News Briefs：U.K. car industry has worst July in 65 years.Evergrande electric-vehicle unit’s market losses reach $80 billion. Battery giant CATL mulls buying a stake in a Chinese miner.
Germany’s Painful Shift
daimler self-driving：Volkswagen, BMW and Daimler are pushing hard to electrify their offerings, but Germany’s $94 billion car-parts industry is struggling with the once-in-a-generation shift.
More than half the country’s auto suppliers are overwhelmed by the pace of the transformation to battery-powered vehicles, according to a study released this week by consultancy Roland Berger.
After spending decades perfecting the production of crankshafts, diesel injectors and other components not needed for electric motors, the industry is now scrambling to adapt as its traditional products become obsolete sooner than expected.
From global players like Robert Bosch and Continental to the hundreds of small- and medium-size companies, parts makers are key to Europe’s biggest economy. Roughly 75% of the value-add of a car made in Germany comes from this supply network, which employs more than 300,000 people. Many of those jobs are dependent on how swiftly the sector can change.
Doing so will be a bit like merging onto a crowded autobahn at high speed. Suppliers started cutting personnel and pushing into electric-vehicle technologies before the pandemic hit. The global health crisis hasn’t just devastated auto demand; it’s also led to a global chip shortage and fueled material-price increases. In the midst of all this, carmakers and European regulators came out with more ambitious EV sales and emissions-cutting targets, hastening the demise of internal combustion engines.
“The ability to transform their product range is becoming an existential question for suppliers,” says Jan C. Maser, a partner at Roland Berger and one of the study’s co-authors. “Companies have to invest heavily in new technologies — and that with stagnating production volumes and tight margins.”
Carmakers are exacerbating issues by producing more components in-house. Tesla, VW and Porsche are making car batteries themselves or with a partner from outside the traditional car-parts industry. VW aims to cut procurement costs by 7% and fixed costs by 5% over the next couple years, potentially pressuring suppliers including Continental, Magna and ZF Friedrichshafen, my colleague Joel Levington wrote for Bloomberg Intelligence. During a visit to Germany earlier this month, Tesla CEO Elon Musk publicly called out Bosch for not supplying chips quickly enough.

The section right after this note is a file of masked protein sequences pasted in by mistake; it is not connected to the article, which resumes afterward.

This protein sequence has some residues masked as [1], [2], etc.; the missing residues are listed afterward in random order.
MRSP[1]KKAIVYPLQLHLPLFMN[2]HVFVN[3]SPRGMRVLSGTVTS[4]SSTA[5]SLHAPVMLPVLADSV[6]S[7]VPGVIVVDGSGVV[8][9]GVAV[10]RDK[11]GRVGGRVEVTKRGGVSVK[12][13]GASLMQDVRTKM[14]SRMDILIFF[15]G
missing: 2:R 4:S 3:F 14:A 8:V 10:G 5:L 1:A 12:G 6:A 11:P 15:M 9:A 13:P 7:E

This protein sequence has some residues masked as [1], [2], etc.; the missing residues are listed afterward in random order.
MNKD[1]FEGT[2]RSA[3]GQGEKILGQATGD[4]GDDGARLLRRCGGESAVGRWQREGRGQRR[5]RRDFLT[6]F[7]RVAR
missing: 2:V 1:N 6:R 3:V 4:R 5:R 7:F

The industry’s struggles won’t be over soon. The semiconductor shortage will cut worldwide auto production by as many as 7.1 million vehicles this year, with pandemic-related supply disruptions hobbling output well into 2022, according to IHS Markit. This week, VW’s Wolfsburg plant — the world’s biggest, employing some 60,000 people — restarted from its usual summer break running only one shift.
Chancellor Angela Merkel’s government, which has been kind to the industry in past years, earlier this month green-lighted a 1 billion-euro “future” fund to help German regions reliant on autos survive the shift away from the combustion engine. Still, analysts anticipate greater consolidation of the parts industry.
So, what can suppliers do? Roland Berger says they must overhaul long-established processes to become leaner, invest more in software and digitization, become more open to R&D partnerships and look to Asia for potential growth.
Some have started the process. Hanover-based Continental, which abruptly replaced its CEO last year after falling returns and slow progress shifting to electric-vehicle components, is spinning off its powertrain unit Vitesco Technologies next month — albeit long after similar moves by rivals.
Germany’s auto suppliers are known to be great at solving problems. They’ll develop new products, raise efficiencies and carve out new niches. Still, the industry’s glory days are probably over: While a combustion drivetrain contains roughly 1,500 individual parts, an electric one has only 250. That’s a lot fewer slices of pie from which to feast.
Almost a decade ago, the potential for defective Takata air bags to explode in a crash erupted into the auto industry’s most complex and far-reaching safety crisis. Roughly 100 million were recalled worldwide. Although the issue has largely faded from the public eye, defective parts continue to put drivers at risk, Andrea Navarro and Ryan Beene write in Businessweek. As of early July, more than 14 million airbags still hadn’t been fixed in the U.S. alone. Millions of car owners remain unaware that the propellant used in their cars’ air bag inflators could be degrading as a result of heat and humidity, posing potentially deadly risk to those sitting in driver and passenger seats.